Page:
This past week something utterly amazing happened, I held 3 trainings that were attended by all 5 people in my formation group plus one unexpected new person. I have been trying to have these trainings for months. The attendees are all Senegalese adults, men and women, with jobs with regional headquarters of national women’s groups and regional government ministries. I started out (foolishly) thinking I could sit down and plan the trainings with the group. Everyone could get out their planners and look at their schedules and say when they were available, on the dates and times that everyone had free we would have the trainings. This sort of organization thing happens billions of times per minute in the US, middle-schoolers do it without a second thought, for sure there would be no problem with my plan, right? Wrong, people showed up to that first meeting from 40 minutes to an hour and 40 minutes late, some didn’t show up at all. At this point I tried emphasizing the importance of coming to meetings on time with a little ‘Time is money’ (a phrase that every Senegalese person knows and attributes to Americans) analogy. If time is money, but I don’t get paid since I’m a volunteer, what is wasted if my time is wasted? -my answer was ‘business development help for the Senegalese people.’ Now I thought that might have been profound and creative enough that it just might work. Oh how naïve I was. Even less people showed up to the following trainings. At this point one of the attendees told me that if I wanted people to show up I had to get the head of the office I’m working with, my supervisor’s supervisor, to make a formal plea to the heads of the attendees’ various organizations. This is where I start pulling my hair out. Why isn’t it enough for me just to ask people when they are available and expect that they show up??? I eventually give in and have my guy call their people. This gets 3 of 5 to show up, between 20 min and an hour late. Through talking to my supervisor I get another suggestion, I need to write a formal convocation with all the info on it and stamped with a cute little seal and drop it off at everyone’s office. Now for some reason, that little piece of paper has made it possible for me to have now 3 trainings where everyone was there no more that 15 minutes late. It has been sort of a strange moment of epiphany for me, on one hand I’ve figured out how to get people to my meetings, on the other, why didn’t the people I was working with and who knew how frustrated I was, let me in on this little insight earlier?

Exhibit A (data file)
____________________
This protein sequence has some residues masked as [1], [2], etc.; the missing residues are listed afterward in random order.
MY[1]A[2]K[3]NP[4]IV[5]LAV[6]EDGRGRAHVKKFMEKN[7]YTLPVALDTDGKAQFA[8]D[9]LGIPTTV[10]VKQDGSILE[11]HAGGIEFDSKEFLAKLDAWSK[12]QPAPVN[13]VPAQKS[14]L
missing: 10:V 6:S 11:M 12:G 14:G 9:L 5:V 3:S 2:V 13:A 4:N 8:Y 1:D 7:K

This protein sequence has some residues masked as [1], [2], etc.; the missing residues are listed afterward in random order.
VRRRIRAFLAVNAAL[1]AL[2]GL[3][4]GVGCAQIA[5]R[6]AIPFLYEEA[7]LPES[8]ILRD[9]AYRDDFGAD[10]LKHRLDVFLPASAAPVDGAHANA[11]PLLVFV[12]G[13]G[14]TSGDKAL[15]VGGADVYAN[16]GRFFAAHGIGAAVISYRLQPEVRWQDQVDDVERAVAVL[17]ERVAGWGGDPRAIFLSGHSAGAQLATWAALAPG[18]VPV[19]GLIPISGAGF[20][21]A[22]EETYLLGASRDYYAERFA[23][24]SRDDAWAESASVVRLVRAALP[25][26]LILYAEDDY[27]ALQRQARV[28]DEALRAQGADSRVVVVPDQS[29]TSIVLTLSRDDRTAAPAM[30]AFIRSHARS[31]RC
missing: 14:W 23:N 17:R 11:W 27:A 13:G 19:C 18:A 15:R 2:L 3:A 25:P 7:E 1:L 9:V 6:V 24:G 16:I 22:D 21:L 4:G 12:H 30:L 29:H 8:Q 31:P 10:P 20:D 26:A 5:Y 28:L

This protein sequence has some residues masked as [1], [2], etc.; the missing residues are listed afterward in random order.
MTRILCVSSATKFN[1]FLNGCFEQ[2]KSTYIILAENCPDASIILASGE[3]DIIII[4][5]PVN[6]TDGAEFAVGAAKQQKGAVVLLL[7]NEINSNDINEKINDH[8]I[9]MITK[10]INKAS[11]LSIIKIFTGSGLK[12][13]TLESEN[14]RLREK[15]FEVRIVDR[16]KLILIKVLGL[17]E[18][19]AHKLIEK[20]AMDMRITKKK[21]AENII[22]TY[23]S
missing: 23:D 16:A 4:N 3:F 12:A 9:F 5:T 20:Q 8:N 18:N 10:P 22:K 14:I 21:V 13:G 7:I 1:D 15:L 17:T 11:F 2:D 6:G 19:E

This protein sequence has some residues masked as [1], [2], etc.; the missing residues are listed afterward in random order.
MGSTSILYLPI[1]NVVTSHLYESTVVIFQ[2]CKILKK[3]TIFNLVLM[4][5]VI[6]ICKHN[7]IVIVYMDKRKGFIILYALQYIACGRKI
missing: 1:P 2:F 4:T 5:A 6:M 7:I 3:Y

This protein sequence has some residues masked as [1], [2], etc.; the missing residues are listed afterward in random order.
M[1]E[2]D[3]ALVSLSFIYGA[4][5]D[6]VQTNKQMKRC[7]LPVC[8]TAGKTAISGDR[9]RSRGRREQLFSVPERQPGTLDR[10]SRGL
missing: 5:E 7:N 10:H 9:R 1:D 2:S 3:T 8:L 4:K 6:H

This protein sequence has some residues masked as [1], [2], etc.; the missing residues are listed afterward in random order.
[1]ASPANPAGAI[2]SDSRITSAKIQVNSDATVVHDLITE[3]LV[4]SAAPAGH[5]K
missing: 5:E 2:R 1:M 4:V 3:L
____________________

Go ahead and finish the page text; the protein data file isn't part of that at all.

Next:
Wait though, the story’s not over yet. All the lessons were also going very well, at least I think they’re getting it. At the end of Thursday’s lesson in how to calculate the costs of an enterprise, my group expressed some concerns. This started with a little complaining that there was nothing for them to drink or snack on during the 2 hour training. The offer was made to get a vender to come through and sell snacks to anyone who wanted to buy. No good, they weren’t interested unless I was buying. Then the problem of paying for the instruction manuals reared its head again, they have asked before if I could use my funds to buy them manuals (13,000 CFA or about $26 for each person) to which I said I’d ask my boss, but I didn’t think it was possible. When I came back to them and told them they would have to buy the books if they wanted them, each of them said they’d save up to buy them. This amount is substantial for them but I believe that it is possible for each of them to save the money and make the investment. Back to the end of my third ‘successful’ lesson, they started saying again that I should pay for their manuals. To this I told them that if they charge people for taking the trainings the books will allow them to give in the future, even a minimal amount, they will make that 13,000 CFA back in one or two trainings, and after that it’ll be extra profit. The fact that this comment didn’t get anyone to stop asking me to pay for the manuals is maybe a sign that the lessons aren’t being learned like I thought they were.
C’est la vie Sénégalese